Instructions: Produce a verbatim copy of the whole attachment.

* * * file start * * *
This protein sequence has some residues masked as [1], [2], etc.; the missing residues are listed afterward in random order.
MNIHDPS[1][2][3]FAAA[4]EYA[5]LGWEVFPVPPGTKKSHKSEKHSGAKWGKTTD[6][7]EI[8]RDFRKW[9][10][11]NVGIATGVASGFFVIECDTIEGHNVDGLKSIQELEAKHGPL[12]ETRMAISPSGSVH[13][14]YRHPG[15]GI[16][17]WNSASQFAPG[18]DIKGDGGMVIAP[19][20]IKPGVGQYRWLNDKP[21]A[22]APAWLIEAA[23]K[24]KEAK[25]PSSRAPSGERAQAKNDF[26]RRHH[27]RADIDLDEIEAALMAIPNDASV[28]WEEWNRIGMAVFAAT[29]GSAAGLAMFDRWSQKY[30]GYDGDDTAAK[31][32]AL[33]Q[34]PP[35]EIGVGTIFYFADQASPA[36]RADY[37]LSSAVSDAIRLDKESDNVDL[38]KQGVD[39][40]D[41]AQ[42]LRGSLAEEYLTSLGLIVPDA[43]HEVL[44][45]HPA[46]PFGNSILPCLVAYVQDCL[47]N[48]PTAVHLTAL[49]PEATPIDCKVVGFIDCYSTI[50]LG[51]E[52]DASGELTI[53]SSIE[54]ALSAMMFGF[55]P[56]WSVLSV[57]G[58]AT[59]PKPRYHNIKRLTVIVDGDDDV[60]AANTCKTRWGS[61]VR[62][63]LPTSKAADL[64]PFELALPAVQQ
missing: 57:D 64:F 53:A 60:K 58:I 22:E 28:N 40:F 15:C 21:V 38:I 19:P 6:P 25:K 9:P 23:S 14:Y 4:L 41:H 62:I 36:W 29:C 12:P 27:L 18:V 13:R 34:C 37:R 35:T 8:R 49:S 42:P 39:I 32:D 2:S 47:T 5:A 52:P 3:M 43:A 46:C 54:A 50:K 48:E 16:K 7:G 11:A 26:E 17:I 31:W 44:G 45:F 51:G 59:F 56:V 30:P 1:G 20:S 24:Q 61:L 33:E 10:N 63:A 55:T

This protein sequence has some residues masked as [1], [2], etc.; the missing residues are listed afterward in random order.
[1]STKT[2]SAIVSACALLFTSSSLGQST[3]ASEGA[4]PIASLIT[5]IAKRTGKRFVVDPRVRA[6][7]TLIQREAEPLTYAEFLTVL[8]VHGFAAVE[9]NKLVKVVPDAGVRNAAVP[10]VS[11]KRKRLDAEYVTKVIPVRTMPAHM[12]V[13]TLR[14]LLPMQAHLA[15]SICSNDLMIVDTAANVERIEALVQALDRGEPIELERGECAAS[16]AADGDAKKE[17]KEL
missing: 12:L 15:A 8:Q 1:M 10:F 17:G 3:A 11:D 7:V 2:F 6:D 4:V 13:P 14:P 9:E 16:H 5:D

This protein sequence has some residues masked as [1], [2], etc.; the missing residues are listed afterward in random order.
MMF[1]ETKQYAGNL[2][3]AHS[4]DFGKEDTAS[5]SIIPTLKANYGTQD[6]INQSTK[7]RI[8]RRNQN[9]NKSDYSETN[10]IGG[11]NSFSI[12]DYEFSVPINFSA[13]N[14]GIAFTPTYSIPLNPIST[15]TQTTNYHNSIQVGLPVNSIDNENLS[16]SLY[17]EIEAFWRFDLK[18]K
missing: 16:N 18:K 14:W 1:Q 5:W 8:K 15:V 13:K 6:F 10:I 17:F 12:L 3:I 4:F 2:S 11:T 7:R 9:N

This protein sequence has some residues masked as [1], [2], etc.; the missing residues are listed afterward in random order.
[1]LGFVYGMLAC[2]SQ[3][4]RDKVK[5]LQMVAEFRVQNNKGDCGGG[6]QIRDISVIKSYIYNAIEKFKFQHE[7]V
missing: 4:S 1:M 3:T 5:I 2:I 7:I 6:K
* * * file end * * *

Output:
This protein sequence has some residues masked as [1], [2], etc.; the missing residues are listed afterward in random order.
MNIHDPS[1][2][3]FAAA[4]EYA[5]LGWEVFPVPPGTKKSHKSEKHSGAKWGKTTD[6][7]EI[8]RDFRKW[9][10][11]NVGIATGVASGFFVIECDTIEGHNVDGLKSIQELEAKHGPL[12]ETRMAISPSGSVH[13][14]YRHPG[15]GI[16][17]WNSASQFAPG[18]DIKGDGGMVIAP[19][20]IKPGVGQYRWLNDKP[21]A[22]APAWLIEAA[23]K[24]KEAK[25]PSSRAPSGERAQAKNDF[26]RRHH[27]RADIDLDEIEAALMAIPNDASV[28]WEEWNRIGMAVFAAT[29]GSAAGLAMFDRWSQKY[30]GYDGDDTAAK[31][32]AL[33]Q[34]PP[35]EIGVGTIFYFADQASPA[36]RADY[37]LSSAVSDAIRLDKESDNVDL[38]KQGVD[39][40]D[41]AQ[42]LRGSLAEEYLTSLGLIVPDA[43]HEVL[44][45]HPA[46]PFGNSILPCLVAYVQDCL[47]N[48]PTAVHLTAL[49]PEATPIDCKVVGFIDCYSTI[50]LG[51]E[52]DASGELTI[53]SSIE[54]ALSAMMFGF[55]P[56]WSVLSV[57]G[58]AT[59]PKPRYHNIKRLTVIVDGDDDV[60]AANTCKTRWGS[61]VR[62][63]LPTSKAADL[64]PFELALPAVQQ
missing: 57:D 64:F 53:A 60:K 58:I 22:E 28:N 40:F 15:C 21:V 38:I 19:P 6:P 25:K 9:P 23:S 14:Y 4:L 41:H 62:I 36:W 29:C 12:P 27:L 18:V 13:R 34:C 37:R 35:T 8:R 49:S 42:P 39:I 32:D 2:S 47:T 5:A 52:P 3:M 43:A 46:C 54:A 50:K 48:E 16:K 7:G 11:A 26:E 17:I 31:W 44:G 45:F 51:G 59:F 56:V 30:P 1:G 20:S 24:Q 61:L 33:E 10:N 63:A 55:T

This protein sequence has some residues masked as [1], [2], etc.; the missing residues are listed afterward in random order.
[1]STKT[2]SAIVSACALLFTSSSLGQST[3]ASEGA[4]PIASLIT[5]IAKRTGKRFVVDPRVRA[6][7]TLIQREAEPLTYAEFLTVL[8]VHGFAAVE[9]NKLVKVVPDAGVRNAAVP[10]VS[11]KRKRLDAEYVTKVIPVRTMPAHM[12]V[13]TLR[14]LLPMQAHLA[15]SICSNDLMIVDTAANVERIEALVQALDRGEPIELERGECAAS[16]AADGDAKKE[17]KEL
missing: 12:L 15:A 8:Q 1:M 10:F 17:G 3:A 11:D 7:V 2:F 6:D 4:V 13:P 14:P 9:E 16:H 5:D

This protein sequence has some residues masked as [1], [2], etc.; the missing residues are listed afterward in random order.
MMF[1]ETKQYAGNL[2][3]AHS[4]DFGKEDTAS[5]SIIPTLKANYGTQD[6]INQSTK[7]RI[8]RRNQN[9]NKSDYSETN[10]IGG[11]NSFSI[12]DYEFSVPINFSA[13]N[14]GIAFTPTYSIPLNPIST[15]TQTTNYHNSIQVGLPVNSIDNENLS[16]SLY[17]EIEAFWRFDLK[18]K
missing: 16:N 18:K 14:W 1:Q 5:W 8:K 15:V 13:K 6:F 10:I 17:F 12:L 3:I 4:F 2:S 11:T 7:R 9:N

This protein sequence has some residues masked as [1], [2], etc.; the missing residues are listed afterward in random order.
[1]LGFVYGMLAC[2]SQ[3][4]RDKVK[5]LQMVAEFRVQNNKGDCGGG[6]QIRDISVIKSYIYNAIEKFKFQHE[7]V
missing: 4:S 1:M 3:T 5:I 2:I 7:I 6:K